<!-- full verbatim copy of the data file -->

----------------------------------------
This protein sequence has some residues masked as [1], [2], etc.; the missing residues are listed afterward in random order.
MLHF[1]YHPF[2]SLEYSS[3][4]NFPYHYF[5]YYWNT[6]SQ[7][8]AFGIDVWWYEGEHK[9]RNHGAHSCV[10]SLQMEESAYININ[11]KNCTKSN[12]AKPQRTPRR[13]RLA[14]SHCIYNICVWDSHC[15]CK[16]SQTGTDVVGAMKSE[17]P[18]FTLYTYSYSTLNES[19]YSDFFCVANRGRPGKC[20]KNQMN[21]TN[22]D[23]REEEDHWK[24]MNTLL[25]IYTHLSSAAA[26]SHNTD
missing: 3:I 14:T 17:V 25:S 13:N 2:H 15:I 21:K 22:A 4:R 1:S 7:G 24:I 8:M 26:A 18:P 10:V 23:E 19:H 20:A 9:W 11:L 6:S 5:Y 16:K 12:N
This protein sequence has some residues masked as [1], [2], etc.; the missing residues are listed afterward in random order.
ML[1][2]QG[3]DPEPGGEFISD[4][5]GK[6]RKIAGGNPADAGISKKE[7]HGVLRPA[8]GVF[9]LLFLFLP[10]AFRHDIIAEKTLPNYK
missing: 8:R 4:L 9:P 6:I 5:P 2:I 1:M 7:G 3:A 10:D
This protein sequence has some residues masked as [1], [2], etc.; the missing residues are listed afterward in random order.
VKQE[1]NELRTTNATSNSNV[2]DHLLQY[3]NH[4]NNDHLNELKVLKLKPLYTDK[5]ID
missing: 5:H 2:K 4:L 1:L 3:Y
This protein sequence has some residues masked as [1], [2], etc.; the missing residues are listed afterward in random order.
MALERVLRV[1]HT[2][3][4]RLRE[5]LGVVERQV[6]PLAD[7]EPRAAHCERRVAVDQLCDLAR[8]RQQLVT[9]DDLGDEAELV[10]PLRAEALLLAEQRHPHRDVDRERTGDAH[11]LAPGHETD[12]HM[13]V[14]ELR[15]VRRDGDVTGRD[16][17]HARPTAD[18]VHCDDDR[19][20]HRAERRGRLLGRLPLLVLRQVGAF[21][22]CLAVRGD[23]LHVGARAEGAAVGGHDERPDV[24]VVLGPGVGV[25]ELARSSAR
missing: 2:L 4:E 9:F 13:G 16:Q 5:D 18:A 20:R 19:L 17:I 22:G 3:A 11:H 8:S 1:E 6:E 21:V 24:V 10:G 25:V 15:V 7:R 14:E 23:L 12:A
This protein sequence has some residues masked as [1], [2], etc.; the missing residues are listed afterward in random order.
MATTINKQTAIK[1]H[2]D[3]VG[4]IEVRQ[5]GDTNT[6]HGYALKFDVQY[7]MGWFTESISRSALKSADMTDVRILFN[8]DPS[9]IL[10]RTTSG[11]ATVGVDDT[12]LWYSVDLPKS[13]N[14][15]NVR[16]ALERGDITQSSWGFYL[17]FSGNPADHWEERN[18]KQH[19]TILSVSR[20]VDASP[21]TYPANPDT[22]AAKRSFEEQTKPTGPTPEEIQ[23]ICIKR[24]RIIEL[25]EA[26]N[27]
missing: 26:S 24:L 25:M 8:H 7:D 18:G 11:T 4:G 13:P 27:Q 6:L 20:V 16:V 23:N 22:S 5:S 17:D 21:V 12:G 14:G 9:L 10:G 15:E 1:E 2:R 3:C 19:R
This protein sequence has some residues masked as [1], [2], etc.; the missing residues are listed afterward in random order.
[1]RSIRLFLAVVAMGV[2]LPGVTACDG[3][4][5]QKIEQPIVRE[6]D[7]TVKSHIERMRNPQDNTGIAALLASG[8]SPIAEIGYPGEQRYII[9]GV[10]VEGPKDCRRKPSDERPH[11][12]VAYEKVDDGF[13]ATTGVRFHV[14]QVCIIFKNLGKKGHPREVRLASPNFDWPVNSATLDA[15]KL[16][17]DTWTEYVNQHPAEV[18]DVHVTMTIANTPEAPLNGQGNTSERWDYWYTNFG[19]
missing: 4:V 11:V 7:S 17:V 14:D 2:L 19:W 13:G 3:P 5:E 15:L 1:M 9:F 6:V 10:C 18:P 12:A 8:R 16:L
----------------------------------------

This protein sequence has some residues masked as [1], [2], etc.; the missing residues are listed afterward in random order.
MLHF[1]YHPF[2]SLEYSS[3][4]NFPYHYF[5]YYWNT[6]SQ[7][8]AFGIDVWWYEGEHK[9]RNHGAHSCV[10]SLQMEESAYININ[11]KNCTKSN[12]AKPQRTPRR[13]RLA[14]SHCIYNICVWDSHC[15]CK[16]SQTGTDVVGAMKSE[17]P[18]FTLYTYSYSTLNES[19]YSDFFCVANRGRPGKC[20]KNQMN[21]TN[22]D[23]REEEDHWK[24]MNTLL[25]IYTHLSSAAA[26]SHNTD
missing: 3:I 14:T 17:V 25:S 13:N 2:H 15:I 21:K 22:A 4:R 1:S 7:G 24:I 8:M 26:A 18:P 10:V 23:E 19:H 20:A 9:W 11:L 6:S 5:Y 16:K 12:N
This protein sequence has some residues masked as [1], [2], etc.; the missing residues are listed afterward in random order.
ML[1][2]QG[3]DPEPGGEFISD[4][5]GK[6]RKIAGGNPADAGISKKE[7]HGVLRPA[8]GVF[9]LLFLFLP[10]AFRHDIIAEKTLPNYK
missing: 8:R 4:L 9:P 6:I 5:P 2:I 1:M 7:G 3:A 10:D
This protein sequence has some residues masked as [1], [2], etc.; the missing residues are listed afterward in random order.
VKQE[1]NELRTTNATSNSNV[2]DHLLQY[3]NH[4]NNDHLNELKVLKLKPLYTDK[5]ID
missing: 5:H 2:K 4:L 1:L 3:Y
This protein sequence has some residues masked as [1], [2], etc.; the missing residues are listed afterward in random order.
MALERVLRV[1]HT[2][3][4]RLRE[5]LGVVERQV[6]PLAD[7]EPRAAHCERRVAVDQLCDLAR[8]RQQLVT[9]DDLGDEAELV[10]PLRAEALLLAEQRHPHRDVDRERTGDAH[11]LAPGHETD[12]HM[13]V[14]ELR[15]VRRDGDVTGRD[16][17]HARPTAD[18]VHCDDDR[19][20]HRAERRGRLLGRLPLLVLRQVGAF[21][22]CLAVRGD[23]LHVGARAEGAAVGGHDERPDV[24]VVLGPGVGV[25]ELARSSAR
missing: 2:L 4:E 9:F 13:G 16:Q 5:D 18:A 20:R 19:L 17:I 22:G 3:A 11:H 8:S 1:E 6:E 21:V 24:V 10:G 25:V 15:V 7:R 14:E 23:L 12:A
This protein sequence has some residues masked as [1], [2], etc.; the missing residues are listed afterward in random order.
MATTINKQTAIK[1]H[2]D[3]VG[4]IEVRQ[5]GDTNT[6]HGYALKFDVQY[7]MGWFTESISRSALKSADMTDVRILFN[8]DPS[9]IL[10]RTTSG[11]ATVGVDDT[12]LWYSVDLPKS[13]N[14][15]NVR[16]ALERGDITQSSWGFYL[17]FSGNPADHWEERN[18]KQH[19]TILSVSR[20]VDASP[21]TYPANPDT[22]AAKRSFEEQTKPTGPTPEEIQ[23]ICIKR[24]RIIEL[25]EA[26]N[27]
missing: 26:S 24:L 25:M 8:H 7:D 18:G 11:T 4:G 13:P 27:Q 6:L 20:V 16:V 23:N 22:S 5:S 17:D 21:V 12:G 14:G 9:L 10:G 15:E 1:E 2:R 3:C 19:R
This protein sequence has some residues masked as [1], [2], etc.; the missing residues are listed afterward in random order.
[1]RSIRLFLAVVAMGV[2]LPGVTACDG[3][4][5]QKIEQPIVRE[6]D[7]TVKSHIERMRNPQDNTGIAALLASG[8]SPIAEIGYPGEQRYII[9]GV[10]VEGPKDCRRKPSDERPH[11][12]VAYEKVDDGF[13]ATTGVRFHV[14]QVCIIFKNLGKKGHPREVRLASPNFDWPVNSATLDA[15]KL[16][17]DTWTEYVNQHPAEV[18]DVHVTMTIANTPEAPLNGQGNTSERWDYWYTNFG[19]
missing: 4:V 11:V 7:S 17:V 14:D 2:L 19:W 13:G 3:P 5:E 15:L 1:M 9:F 6:V 10:C 18:P 12:A 8:R 16:L